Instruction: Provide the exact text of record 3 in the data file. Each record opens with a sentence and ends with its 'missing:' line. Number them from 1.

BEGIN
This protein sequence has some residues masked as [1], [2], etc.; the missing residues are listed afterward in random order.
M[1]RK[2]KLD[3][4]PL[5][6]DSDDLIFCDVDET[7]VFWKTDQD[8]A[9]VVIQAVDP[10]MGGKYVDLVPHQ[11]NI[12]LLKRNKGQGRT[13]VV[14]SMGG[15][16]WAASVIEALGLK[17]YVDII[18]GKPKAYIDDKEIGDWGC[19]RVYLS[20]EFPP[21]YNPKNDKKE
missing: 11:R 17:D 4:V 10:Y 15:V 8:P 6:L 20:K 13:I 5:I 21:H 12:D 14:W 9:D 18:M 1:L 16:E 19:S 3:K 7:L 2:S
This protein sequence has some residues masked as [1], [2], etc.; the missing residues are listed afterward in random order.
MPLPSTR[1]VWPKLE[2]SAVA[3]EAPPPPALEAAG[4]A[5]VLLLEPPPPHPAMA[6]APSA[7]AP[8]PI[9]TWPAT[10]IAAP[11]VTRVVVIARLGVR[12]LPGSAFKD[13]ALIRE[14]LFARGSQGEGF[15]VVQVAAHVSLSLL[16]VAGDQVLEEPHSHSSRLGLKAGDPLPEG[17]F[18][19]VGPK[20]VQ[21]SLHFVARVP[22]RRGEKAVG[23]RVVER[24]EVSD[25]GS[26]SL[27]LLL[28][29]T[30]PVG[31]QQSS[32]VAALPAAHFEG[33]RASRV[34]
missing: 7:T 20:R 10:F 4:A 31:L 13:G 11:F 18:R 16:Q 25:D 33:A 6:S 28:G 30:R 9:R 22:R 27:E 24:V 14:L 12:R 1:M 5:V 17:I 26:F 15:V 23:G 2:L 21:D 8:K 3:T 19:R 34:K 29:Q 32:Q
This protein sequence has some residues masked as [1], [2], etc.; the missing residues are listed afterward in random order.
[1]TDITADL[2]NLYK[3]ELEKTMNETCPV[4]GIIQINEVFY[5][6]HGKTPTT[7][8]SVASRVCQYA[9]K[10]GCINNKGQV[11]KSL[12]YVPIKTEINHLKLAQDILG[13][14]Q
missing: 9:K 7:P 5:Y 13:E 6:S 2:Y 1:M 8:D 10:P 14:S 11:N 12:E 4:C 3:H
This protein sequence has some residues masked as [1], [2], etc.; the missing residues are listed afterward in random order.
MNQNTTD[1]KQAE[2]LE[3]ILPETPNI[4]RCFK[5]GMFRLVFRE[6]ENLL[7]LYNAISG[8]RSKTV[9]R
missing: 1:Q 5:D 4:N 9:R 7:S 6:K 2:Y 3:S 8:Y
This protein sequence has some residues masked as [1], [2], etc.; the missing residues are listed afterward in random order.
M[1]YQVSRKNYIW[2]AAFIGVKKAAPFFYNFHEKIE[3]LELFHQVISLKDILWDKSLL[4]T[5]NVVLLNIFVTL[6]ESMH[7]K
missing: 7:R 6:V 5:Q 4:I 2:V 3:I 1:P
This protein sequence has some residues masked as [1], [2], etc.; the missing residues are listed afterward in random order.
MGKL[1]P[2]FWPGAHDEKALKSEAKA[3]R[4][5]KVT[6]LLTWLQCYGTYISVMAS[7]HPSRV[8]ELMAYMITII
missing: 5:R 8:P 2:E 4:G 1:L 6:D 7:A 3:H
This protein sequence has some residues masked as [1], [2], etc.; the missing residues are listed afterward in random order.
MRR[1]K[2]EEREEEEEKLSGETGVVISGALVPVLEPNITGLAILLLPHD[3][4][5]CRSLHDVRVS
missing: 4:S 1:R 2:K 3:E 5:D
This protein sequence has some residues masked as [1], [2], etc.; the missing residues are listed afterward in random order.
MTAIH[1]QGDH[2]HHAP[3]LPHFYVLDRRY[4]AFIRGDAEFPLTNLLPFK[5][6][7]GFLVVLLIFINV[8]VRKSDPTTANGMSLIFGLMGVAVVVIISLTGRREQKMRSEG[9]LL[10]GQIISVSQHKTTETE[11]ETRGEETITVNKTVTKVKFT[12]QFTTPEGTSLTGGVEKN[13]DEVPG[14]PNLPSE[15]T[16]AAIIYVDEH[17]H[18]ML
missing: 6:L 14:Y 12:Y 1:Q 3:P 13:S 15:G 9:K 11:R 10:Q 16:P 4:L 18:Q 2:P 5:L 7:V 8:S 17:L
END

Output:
This protein sequence has some residues masked as [1], [2], etc.; the missing residues are listed afterward in random order.
[1]TDITADL[2]NLYK[3]ELEKTMNETCPV[4]GIIQINEVFY[5][6]HGKTPTT[7][8]SVASRVCQYA[9]K[10]GCINNKGQV[11]KSL[12]YVPIKTEINHLKLAQDILG[13][14]Q
missing: 9:K 7:P 5:Y 13:E 6:S 2:Y 1:M 8:D 10:P 14:S 11:N 12:E 4:C 3:H